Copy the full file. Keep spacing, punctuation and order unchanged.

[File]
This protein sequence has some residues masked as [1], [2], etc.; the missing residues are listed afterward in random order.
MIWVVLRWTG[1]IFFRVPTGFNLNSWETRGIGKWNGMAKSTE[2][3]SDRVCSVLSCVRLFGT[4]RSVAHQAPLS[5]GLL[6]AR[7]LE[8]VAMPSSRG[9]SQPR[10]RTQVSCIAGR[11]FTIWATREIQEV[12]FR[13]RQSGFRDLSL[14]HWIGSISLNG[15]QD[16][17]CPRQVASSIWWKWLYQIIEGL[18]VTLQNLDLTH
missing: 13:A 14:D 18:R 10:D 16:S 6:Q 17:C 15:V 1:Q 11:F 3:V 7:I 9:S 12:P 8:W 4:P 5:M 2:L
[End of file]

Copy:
This protein sequence has some residues masked as [1], [2], etc.; the missing residues are listed afterward in random order.
MIWVVLRWTG[1]IFFRVPTGFNLNSWETRGIGKWNGMAKSTE[2][3]SDRVCSVLSCVRLFGT[4]RSVAHQAPLS[5]GLL[6]AR[7]LE[8]VAMPSSRG[9]SQPR[10]RTQVSCIAGR[11]FTIWATREIQEV[12]FR[13]RQSGFRDLSL[14]HWIGSISLNG[15]QD[16][17]CPRQVASSIWWKWLYQIIEGL[18]VTLQNLDLTH
missing: 13:A 14:D 18:R 10:D 16:S 6:Q 17:C 15:V 1:Q 11:F 3:V 7:I 9:S 12:P 8:W 4:P 5:M 2:L